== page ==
Common Core: “We’re Building the Plane While We’re Flying It”
2/11/2014, 2:58 p.m.
Deirdre Johnson Burel, the executive director of OPEN-NOLA (Orleans Public Education Network), a civic organization that promotes improving education for New Orleans students, commends the BESE’s decision as a pragmatic way to transform public education in the state.
“It’s smart for us to reconsider [the way we implement the Common Core],” she says. “States are going to have to be flexible in not holding children punitively accountable for new standards, and teachers, frankly, are going to have to make that adjustment too.”
She acknowledges that “test scores are largely going to dive across the states” where Common Core is introduced; this is one issue that has been at the heart of parents’ concerns. For now, de-linking teacher evaluations from grades during the two-year interim period has provided teachers with a measure of relief about their job security. After the phase-in, student performance will be part of teacher evaluations.
Johnson Burel remains concerned about the skill sets of younger or less experienced teachers, as well as schools that “don’t feel like they have the professional development to support Common Core.”
She says that in her conversations with experienced teachers, she has found them to be among the Common Core’s most ardent supporters.
“What Common Core really affords is the opportunity to be master of your content. To a well-grounded teacher, it’s liberating. But we’re building the plane while we’re flying it and that makes me nervous for the younger professionals,” she says.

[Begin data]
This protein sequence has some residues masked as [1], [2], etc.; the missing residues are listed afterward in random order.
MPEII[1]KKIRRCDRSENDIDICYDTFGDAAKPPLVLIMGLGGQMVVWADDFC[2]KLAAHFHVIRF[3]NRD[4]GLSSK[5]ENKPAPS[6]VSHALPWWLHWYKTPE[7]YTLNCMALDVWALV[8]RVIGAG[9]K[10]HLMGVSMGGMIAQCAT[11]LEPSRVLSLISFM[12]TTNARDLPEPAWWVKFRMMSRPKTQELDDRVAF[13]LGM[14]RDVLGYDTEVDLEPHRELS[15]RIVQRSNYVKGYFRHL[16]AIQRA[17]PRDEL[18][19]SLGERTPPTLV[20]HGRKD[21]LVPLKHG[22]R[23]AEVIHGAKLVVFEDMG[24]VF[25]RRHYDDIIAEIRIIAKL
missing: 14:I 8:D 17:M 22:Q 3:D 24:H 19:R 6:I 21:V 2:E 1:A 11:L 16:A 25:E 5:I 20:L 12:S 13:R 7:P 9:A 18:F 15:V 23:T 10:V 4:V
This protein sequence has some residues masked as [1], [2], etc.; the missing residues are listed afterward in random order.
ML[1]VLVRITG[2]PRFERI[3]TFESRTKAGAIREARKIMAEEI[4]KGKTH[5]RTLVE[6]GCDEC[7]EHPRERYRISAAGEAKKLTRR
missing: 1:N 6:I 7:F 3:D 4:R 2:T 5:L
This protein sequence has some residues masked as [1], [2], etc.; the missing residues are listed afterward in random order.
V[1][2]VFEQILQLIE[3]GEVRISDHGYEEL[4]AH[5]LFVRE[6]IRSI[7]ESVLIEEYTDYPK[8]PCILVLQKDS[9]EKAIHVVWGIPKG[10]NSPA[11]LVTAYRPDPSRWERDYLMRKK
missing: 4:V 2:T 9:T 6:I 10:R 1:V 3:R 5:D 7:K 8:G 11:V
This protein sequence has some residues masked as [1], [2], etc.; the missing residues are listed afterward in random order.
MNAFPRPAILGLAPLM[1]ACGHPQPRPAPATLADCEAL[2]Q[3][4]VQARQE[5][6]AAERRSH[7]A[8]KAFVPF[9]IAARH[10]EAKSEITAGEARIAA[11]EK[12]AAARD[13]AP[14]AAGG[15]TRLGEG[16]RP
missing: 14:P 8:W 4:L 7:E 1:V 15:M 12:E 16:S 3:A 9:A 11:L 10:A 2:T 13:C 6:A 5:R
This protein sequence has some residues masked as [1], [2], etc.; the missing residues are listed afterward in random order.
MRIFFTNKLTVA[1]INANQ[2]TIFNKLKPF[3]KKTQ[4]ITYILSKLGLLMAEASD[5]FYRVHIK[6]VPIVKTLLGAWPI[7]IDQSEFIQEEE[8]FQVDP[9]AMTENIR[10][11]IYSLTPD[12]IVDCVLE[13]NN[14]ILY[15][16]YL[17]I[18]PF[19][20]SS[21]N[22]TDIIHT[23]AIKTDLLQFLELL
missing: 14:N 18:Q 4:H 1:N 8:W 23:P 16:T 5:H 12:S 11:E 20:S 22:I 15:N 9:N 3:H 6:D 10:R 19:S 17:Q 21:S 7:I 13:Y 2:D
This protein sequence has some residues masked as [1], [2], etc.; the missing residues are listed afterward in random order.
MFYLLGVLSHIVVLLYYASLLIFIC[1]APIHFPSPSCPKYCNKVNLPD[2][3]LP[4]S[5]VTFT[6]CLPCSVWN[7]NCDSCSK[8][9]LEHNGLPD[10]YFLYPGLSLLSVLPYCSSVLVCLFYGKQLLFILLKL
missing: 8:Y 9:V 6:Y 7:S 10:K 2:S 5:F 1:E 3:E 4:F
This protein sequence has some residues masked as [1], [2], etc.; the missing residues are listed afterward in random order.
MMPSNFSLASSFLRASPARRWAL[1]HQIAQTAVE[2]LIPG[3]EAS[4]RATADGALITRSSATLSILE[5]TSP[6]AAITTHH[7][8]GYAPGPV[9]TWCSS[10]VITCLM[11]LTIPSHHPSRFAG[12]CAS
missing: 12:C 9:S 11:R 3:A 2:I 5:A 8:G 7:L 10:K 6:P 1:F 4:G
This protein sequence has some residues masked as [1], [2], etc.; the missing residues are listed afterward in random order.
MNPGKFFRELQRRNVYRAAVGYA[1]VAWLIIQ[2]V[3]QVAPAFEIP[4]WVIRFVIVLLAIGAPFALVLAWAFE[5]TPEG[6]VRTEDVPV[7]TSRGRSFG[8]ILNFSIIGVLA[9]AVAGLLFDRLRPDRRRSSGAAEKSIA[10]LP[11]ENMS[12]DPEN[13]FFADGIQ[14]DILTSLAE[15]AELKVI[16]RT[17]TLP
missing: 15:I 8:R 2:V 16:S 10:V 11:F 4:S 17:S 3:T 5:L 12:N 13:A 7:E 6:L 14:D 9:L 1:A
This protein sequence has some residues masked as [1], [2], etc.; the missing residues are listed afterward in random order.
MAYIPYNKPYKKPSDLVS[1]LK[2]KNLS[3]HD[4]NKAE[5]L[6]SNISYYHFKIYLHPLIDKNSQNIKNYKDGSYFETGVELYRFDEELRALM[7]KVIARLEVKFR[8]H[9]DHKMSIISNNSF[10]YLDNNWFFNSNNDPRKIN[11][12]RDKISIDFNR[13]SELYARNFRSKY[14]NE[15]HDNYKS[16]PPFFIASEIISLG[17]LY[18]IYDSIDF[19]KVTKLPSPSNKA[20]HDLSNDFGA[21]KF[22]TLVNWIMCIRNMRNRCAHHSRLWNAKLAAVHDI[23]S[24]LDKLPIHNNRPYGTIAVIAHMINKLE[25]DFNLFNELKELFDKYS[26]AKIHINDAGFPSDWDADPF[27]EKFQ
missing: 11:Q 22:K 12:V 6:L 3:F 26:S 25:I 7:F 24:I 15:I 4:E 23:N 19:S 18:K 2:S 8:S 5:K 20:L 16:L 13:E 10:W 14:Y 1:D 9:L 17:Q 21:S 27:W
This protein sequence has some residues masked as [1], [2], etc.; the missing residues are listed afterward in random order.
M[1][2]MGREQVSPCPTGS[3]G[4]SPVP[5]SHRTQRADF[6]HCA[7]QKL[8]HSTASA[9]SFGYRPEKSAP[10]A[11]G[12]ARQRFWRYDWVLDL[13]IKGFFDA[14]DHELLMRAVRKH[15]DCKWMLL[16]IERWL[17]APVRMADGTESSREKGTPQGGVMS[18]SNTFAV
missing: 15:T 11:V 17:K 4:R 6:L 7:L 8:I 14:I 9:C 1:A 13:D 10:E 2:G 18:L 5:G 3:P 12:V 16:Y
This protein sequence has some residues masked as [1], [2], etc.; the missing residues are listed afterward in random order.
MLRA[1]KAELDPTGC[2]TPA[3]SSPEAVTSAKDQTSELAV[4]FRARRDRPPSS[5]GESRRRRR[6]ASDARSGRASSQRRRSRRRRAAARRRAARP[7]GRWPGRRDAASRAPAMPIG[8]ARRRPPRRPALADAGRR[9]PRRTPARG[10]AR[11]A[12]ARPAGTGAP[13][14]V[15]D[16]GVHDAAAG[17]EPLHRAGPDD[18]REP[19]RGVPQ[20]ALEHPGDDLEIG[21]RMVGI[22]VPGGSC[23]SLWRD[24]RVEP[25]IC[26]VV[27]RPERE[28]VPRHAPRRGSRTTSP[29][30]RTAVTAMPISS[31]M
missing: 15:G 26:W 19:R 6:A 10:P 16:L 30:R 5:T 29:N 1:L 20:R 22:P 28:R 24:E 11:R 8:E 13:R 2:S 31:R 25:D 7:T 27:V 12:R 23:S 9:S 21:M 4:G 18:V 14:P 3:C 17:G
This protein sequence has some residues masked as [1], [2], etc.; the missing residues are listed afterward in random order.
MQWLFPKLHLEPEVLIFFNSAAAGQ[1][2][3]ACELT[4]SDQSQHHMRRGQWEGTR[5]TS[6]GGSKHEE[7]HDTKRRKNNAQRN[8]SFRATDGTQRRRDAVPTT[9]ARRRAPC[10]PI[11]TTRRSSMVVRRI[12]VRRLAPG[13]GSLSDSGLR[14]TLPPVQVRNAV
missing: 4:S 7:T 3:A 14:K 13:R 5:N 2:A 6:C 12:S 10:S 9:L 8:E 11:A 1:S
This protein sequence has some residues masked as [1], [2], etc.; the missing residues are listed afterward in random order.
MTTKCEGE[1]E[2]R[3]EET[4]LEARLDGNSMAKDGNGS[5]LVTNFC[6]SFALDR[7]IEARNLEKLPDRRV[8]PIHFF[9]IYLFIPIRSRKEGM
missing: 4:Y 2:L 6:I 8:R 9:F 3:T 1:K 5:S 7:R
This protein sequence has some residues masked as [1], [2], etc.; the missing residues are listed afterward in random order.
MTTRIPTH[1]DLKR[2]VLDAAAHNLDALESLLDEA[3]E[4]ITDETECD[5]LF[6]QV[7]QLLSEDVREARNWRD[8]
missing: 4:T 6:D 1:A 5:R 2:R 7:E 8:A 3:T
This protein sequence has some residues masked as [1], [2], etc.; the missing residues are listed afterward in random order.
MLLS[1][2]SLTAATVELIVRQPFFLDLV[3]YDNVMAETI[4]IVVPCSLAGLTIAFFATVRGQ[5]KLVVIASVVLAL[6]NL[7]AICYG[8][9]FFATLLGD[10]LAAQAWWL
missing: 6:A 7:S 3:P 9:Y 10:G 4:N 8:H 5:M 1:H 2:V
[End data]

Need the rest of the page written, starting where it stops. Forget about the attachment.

“Kids have access to improved possibilities to gain more information, but it’s not just about what you know, it’s about what you can do with what you know,” she adds. “When you talk to educators, they understand that Common Core demands a higher order of thinking skills.”
While supporting a transitional period, Johnson Burel is insistent that Louisiana follows through on its commitment to full Common Core implementation. She says that historically, many Southern states have not invested heavily in education for political and economic reasons.
“When states [have been] left to their own devices and accountability, states have not set the highest standards,” Johnson Burel says. “I’d lean more [toward] Common Core than the expectations of states to set high standards. It’s a powerful tool for leveling the playing field.”